Unfortunately, Bombshell’s fever-pitched witch hunt does pay undue attention towards its more mechanical “cloak-and-dagger” plot points and timidly shies away from fully fleshing out its female characters. One notable scene in which a disconsolate Kayla (Robbie) weeps down the phone to her friend searching for reassurance, unfortunately, loses vital impact—well-acted, yes, but we just don’t know enough about her to care. As it stands we are held strangely at arm’s length which hints to screenwriter Charles Randolph’s (The Big Short) penchant for punchy political satire rather than deeply personal stories. Perhaps also a product of men telling women’s stories, but far be it from me to make that call.

Despite these grumbles Bombshell still offers engaging viewing thanks in part to Roach’s kinetic film-making but mostly due to the solid acting from the triumvirate of female A-listers who seem to get the most from Randolph’s pallid characterisations. It’s a well-intended film that enthusiastically nods towards the #metoo movement but never fully arrives at the point where feminine ambition intersects with moral fortitude.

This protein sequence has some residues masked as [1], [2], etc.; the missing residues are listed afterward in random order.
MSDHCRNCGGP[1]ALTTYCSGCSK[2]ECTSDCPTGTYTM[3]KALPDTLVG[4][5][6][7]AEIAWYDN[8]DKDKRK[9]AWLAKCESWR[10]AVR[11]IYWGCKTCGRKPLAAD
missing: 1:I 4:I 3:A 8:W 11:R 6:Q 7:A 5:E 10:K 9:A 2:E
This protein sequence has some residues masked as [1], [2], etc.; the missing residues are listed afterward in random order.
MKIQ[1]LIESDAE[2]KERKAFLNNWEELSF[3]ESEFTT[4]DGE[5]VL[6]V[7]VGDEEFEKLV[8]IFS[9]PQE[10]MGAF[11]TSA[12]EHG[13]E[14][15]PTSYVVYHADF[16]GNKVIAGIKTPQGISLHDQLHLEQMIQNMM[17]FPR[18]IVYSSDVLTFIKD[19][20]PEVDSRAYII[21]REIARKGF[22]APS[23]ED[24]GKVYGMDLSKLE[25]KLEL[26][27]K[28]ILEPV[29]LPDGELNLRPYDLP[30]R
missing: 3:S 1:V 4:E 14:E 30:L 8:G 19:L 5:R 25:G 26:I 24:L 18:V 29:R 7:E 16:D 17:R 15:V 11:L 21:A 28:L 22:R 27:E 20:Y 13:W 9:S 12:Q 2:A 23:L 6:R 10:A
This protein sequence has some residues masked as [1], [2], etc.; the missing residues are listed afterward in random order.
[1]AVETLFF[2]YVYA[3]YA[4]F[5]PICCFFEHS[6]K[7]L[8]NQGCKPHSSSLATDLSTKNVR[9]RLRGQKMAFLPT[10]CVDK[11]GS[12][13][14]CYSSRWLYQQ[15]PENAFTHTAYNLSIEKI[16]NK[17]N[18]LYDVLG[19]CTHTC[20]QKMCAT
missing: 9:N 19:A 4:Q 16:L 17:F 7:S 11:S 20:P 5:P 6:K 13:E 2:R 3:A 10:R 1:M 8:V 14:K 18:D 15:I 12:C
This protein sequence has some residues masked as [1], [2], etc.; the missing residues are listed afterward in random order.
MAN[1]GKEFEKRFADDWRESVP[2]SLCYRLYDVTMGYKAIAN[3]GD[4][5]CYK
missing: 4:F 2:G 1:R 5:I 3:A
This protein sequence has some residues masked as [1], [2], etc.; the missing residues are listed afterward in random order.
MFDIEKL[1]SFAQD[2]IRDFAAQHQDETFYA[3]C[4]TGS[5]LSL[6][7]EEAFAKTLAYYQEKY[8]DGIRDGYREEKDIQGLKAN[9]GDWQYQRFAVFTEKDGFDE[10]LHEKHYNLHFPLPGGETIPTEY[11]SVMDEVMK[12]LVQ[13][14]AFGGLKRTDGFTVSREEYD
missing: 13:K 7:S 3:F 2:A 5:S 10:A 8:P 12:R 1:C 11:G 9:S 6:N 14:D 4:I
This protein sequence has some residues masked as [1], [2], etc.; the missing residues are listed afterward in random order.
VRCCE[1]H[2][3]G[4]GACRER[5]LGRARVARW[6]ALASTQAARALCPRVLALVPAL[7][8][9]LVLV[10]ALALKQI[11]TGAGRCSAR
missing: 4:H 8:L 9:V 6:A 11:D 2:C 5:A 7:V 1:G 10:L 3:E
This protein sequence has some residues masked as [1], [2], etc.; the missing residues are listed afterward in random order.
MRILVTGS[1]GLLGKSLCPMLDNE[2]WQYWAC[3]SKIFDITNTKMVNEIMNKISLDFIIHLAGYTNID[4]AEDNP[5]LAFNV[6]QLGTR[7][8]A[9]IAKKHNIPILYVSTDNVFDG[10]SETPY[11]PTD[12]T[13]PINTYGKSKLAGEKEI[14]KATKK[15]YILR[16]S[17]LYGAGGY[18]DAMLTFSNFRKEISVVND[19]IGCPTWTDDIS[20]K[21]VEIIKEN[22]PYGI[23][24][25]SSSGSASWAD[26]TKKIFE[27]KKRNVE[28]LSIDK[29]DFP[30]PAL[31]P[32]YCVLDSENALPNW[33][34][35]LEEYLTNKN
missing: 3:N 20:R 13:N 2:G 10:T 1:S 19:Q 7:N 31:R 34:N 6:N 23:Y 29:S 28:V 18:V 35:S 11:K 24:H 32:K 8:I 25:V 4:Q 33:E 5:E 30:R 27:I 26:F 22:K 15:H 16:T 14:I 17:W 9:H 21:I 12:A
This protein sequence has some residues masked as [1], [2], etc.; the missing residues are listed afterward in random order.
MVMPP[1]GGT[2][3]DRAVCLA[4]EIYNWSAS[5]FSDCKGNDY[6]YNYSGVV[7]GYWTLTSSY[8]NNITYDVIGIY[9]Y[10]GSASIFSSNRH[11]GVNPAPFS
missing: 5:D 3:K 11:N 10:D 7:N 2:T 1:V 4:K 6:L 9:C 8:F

See my reviews for the NZ Herald here and for Witchdoctor here.

Atomic Blonde


abThe name is Blonde, Atomic Blonde. Actually, her name is Lorraine which doesn’t have quite the same zing … but other than that, Charlize Theron’s new role may as well be a female Bond (or perhaps more accurately a female Bourne).